## Part 1

1. ½Ð¸ÑÄÀ¬°¦ó»Ý­n¨Ï¥Îµ}²¨¯x°}¡H
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2. ½Ð¨Ï¥Î MATLAB ªº sparse «ü¥O¡A²£¥Í¤@­Ó 5x10 µ}²¨¯x°} S¡A¥]§t¥H¤U¤¸¯À¡G (1,4)=5 (5,1)=1 (4,3)=7
Ans: S=sparse([1 5 4],[4 1 3], [5 1 7],5,10);
3. °²³]¦³¤@­Ó 100X100 ªº¯x°} A¡A¨ä¤¸¯À¤j³¡¤À¬O¹s¡A¥u¦³¤U¦C´X­Ó¯S©w¤¸¯À¤£¬°¹s¡G A(1, 3)=4 A(2, 5)=10 A(35, 70)=4 A(54, 98)=5
1. ½Ð¥Î sparse «ü¥O¨Ó«Ø¥ß¦¹µ}²¨¯x°} A¡C
2. A ¦û±¼¦h¤Ö¦ì¤¸²Õ¡H
3. ­Y A ¬O§¹¥þ¯x°}¡A¥B¬O double ªº¸ê®Æ«¬ºA¡A«h·|¦û¥h¦h¤Ö¦ì¤¸²Õ¡H
4. ­Y A ¬O§¹¥þ¯x°}¡A¥B¬O uint8 ªº¸ê®Æ«¬ºA¡A«h·|¦û¥h¦h¤Ö¦ì¤¸²Õ¡H
5. ¨Ï¥Î spy ¨Óµe¥X«D¹s¤¸¯Àªº¤À§Gª¬ªp¡C
Hint: 16*nnz + 8*n + 8 > 8*m*n
5. µ}²¨¯x°}¥u¦s«D¹s¤¸¯À¬O¬°¤F¸¬Ù°O¾ÐÅéªÅ¶¡¡C½Ð¤À§O­pºâ 8x4 ¤Î 4x8 ªº double ¯x°}¤¤¡A¯àÅýµ}²¨¯x°}¹F¨ì¥Øªº¤§«D¹s¤¸¯Àªº³Ì¤j­Ó¼Æ¡C¡]°²³]§Ú­Ì¨Ï¥Î MATLAB ²Ä¤Cª©¡C¡^
µª®×¡G13, 11
6. ­Y¤@­Ó 10x10 ¯x°} A ªº¦æ¦C¦¡­È¤£¬° 0¡A½Ð°Ý¡G
8. ­Y nodes = [0 1 1 2 2 ]¡A½Ð°Ý treeplot(nodes) ·|µe¥Xªº¾ðª¬¹Ï¬°¦ó¡H
Ans: o / \ o \ / \ \ o o o
Ans: ¥ý±N¯x°}§ï¥Îµ}²¨¯x°}ªº«¬ºA¶i¦æÀx¦s¡A¦A¥Îeigs()¹ï¯x°}¨D¯S¼x­È§Y¥i¡C

## Part 2

1. Scenic spot identification: In this exercise, you are going to deal with a real-world problem of extracting scenic spots from the latitude & longitude infomation from the photos archives such as flickr. You can download the data file at here, which contains three columns of longitudes, latitude, and URL of the photos. You can plot the data distribution as follows:

Example 1: 05-µ}²¨¯x°}/goShowPhotoLocation.mfid=fopen('photoRawData276299.txt'); contents = textscan(fid, '%f %f %s'); fclose(fid); x=contents{1}; y=contents{2}; h=plot(x, y, '.'); axis image xlabel('Longitude'); ylabel('Latitude'); set(h, 'markersize', 1); print('-dpng', mfilename);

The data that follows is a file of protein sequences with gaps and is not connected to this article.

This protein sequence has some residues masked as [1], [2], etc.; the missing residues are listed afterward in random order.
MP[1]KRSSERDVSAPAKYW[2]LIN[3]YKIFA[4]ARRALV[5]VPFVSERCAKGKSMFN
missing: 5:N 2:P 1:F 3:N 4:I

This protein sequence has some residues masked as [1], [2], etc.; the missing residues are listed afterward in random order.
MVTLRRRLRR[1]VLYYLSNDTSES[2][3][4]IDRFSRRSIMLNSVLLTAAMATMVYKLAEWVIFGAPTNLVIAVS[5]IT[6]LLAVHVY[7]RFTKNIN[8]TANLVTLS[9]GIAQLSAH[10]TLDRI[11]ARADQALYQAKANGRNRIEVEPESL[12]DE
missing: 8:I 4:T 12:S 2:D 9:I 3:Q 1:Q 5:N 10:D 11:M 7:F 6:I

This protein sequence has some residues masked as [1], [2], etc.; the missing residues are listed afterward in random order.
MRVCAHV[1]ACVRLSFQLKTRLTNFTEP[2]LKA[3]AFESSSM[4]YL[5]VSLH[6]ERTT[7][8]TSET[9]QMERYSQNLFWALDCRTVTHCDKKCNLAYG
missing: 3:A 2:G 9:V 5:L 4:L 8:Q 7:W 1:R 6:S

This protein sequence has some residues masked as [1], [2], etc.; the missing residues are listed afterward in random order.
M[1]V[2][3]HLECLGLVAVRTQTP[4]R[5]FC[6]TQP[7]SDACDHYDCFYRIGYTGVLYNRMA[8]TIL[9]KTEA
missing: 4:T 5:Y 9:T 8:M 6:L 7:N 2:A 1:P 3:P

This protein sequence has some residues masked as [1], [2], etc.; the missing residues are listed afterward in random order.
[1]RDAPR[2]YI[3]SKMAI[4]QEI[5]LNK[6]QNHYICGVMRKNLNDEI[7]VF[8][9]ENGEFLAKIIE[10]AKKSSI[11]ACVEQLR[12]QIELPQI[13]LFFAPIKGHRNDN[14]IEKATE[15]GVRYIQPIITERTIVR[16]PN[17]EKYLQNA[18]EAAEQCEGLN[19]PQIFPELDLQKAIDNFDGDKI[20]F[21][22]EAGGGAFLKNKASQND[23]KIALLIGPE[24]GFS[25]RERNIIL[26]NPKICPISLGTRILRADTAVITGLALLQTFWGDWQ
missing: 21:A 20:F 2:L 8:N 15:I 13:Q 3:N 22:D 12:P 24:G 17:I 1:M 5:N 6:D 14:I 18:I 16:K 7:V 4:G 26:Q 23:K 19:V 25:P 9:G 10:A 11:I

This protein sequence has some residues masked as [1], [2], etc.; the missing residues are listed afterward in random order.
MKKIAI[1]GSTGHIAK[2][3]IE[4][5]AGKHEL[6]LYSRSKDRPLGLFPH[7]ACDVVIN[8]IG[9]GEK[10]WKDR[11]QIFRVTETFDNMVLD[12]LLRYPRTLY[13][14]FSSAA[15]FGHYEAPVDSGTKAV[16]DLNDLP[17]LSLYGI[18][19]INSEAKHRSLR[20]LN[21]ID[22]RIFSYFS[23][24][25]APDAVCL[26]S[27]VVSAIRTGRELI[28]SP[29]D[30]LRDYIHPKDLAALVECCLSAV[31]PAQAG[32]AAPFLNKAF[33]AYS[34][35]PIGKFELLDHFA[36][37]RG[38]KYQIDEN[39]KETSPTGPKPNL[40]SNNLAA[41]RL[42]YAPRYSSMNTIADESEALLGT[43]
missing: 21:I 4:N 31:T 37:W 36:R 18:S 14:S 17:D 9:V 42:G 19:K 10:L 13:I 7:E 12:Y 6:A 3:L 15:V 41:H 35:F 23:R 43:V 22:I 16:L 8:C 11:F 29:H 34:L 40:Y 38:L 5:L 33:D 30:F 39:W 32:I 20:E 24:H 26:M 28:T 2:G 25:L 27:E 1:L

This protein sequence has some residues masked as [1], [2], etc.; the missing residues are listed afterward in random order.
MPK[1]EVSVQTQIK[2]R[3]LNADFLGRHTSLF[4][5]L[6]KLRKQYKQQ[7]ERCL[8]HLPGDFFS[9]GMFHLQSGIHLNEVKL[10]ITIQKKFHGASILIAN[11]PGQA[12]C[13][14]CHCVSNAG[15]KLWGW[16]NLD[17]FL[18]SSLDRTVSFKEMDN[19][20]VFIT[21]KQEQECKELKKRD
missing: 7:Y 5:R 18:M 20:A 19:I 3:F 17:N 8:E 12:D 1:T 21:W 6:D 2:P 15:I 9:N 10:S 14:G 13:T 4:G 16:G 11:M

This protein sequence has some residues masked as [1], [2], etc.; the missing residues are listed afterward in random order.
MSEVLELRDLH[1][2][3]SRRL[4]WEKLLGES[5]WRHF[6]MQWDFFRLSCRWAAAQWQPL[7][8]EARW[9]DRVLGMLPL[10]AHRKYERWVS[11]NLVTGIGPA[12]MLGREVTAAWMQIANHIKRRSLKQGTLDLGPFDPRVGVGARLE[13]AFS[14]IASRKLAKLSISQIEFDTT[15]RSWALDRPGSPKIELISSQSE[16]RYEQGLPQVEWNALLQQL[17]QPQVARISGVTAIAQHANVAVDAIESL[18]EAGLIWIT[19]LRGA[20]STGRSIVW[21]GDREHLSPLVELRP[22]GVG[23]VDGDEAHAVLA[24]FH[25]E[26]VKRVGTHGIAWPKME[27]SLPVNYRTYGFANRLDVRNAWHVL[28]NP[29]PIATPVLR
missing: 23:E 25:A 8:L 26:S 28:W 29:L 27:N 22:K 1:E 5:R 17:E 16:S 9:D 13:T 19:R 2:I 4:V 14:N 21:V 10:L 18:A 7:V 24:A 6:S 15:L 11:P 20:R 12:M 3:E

From the above plot, you can almost see the shape of Taiwan. Probably you can also identify several big cities. Our goal is to identify the mostly visited places of Taiwan, or scenic spots. One way to achieve the goal is to partition the whole map into grids and counting the photos in each square. The square with the higher counts will be regarded as the scenic spots. To do so along the x-axis, please following the general steps as follows:
1. Find the center points of each square along the x-axis:
xCenter=linspace(min(x), max(x), m);
Note that m is used to determine the size of each square.
2. Find the boundary of each square along the x-axis:
xBoundary=(xCenter(1:end-1)+xCenter(2:end))/2;
3. Determine the intervl of of each photo's location along the x-axis. For instance, if you want to determine the interval indices of photos 3 to 5 when m=1000, use the command:
squareIndex=rangeSearchBin(x(3:5), xBoundary);
The result is [278; 199; 960]. (Note that rangeSearchBin is available within the Utility Toolbox.)
Please follow the above procedure to find the counts along the y-axis, and then combine them to get the counts for all the squares. When m (resolution on the x-axis) is 1000, n (resolution on the y-axis) is around 1778, so you should initialize a sparse matrix countMat of size m by n to store all the count information. This is just like a 2d histogram.) You need to complete the following tasks, assuming m = 1000.
1. Plot the sparse matrix countMat using spy command as shown next. What is the density of the sparse matrix?

2. Plot the grid lines and the data distribution, and overlay the top-10 scenic spots with their counts, as follows:

Note that you should be able to zoom in to view the details. For instance, you can zoom in the scenic spot at Tainan to get the following plot:

3. Please find a way to specify a region as the scenic spot instead of a single dot. Here you can use convhull to find the region and then plot it on top of the data distribution.
When m is 1000, the size of the square is about 200000/m = 200 meters. This indicates we are interested in big-area scenic spots, such as Taipei 101 and its surroundings. When m is 10000, the size of the square is about 200000/m = 20 meters. This indicates we are interested in small-area scenic spots, possibly some famous restaurant (for example, ¹©®õÂ×). Please repeat the above process when m is 10000.
2. Improvement to scenic spot identification: Apparently the method proposed in the previous exercise for scenic spot identification is not quite satisfactory since some scenic spots are likely to be divided by a grid line. Please propose your own methods and demonstrate the improved results.
3. Tree representation: Plot a tree specified by the vector [0 1 1 2 2 1 6 6 6 7 7 11].

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